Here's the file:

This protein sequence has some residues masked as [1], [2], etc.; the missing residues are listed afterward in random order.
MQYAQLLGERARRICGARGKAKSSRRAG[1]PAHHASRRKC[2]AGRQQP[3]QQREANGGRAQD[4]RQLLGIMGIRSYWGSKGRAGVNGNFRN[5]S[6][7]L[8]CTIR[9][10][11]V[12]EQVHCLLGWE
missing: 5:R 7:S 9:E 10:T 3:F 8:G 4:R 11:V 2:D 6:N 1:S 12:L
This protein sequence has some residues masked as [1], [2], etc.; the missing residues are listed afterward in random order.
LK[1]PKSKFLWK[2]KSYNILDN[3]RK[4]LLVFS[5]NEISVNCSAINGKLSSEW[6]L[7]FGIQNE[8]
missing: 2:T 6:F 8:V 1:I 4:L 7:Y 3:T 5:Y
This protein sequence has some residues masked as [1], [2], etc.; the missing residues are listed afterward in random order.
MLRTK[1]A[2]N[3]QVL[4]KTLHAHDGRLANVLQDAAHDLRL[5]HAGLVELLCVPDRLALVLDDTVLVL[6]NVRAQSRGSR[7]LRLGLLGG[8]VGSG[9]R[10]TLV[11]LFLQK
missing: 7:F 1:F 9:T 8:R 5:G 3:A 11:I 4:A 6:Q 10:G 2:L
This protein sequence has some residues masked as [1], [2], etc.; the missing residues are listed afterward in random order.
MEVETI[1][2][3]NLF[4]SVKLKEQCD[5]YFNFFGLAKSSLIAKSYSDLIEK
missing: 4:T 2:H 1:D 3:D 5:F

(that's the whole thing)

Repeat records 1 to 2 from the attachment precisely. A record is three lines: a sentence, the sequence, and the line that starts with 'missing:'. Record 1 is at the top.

This protein sequence has some residues masked as [1], [2], etc.; the missing residues are listed afterward in random order.
MQYAQLLGERARRICGARGKAKSSRRAG[1]PAHHASRRKC[2]AGRQQP[3]QQREANGGRAQD[4]RQLLGIMGIRSYWGSKGRAGVNGNFRN[5]S[6][7]L[8]CTIR[9][10][11]V[12]EQVHCLLGWE
missing: 5:R 7:S 9:E 10:T 3:F 8:G 4:R 11:V 2:D 6:N 1:S 12:L
This protein sequence has some residues masked as [1], [2], etc.; the missing residues are listed afterward in random order.
LK[1]PKSKFLWK[2]KSYNILDN[3]RK[4]LLVFS[5]NEISVNCSAINGKLSSEW[6]L[7]FGIQNE[8]
missing: 2:T 6:F 8:V 1:I 4:L 7:Y 3:T 5:Y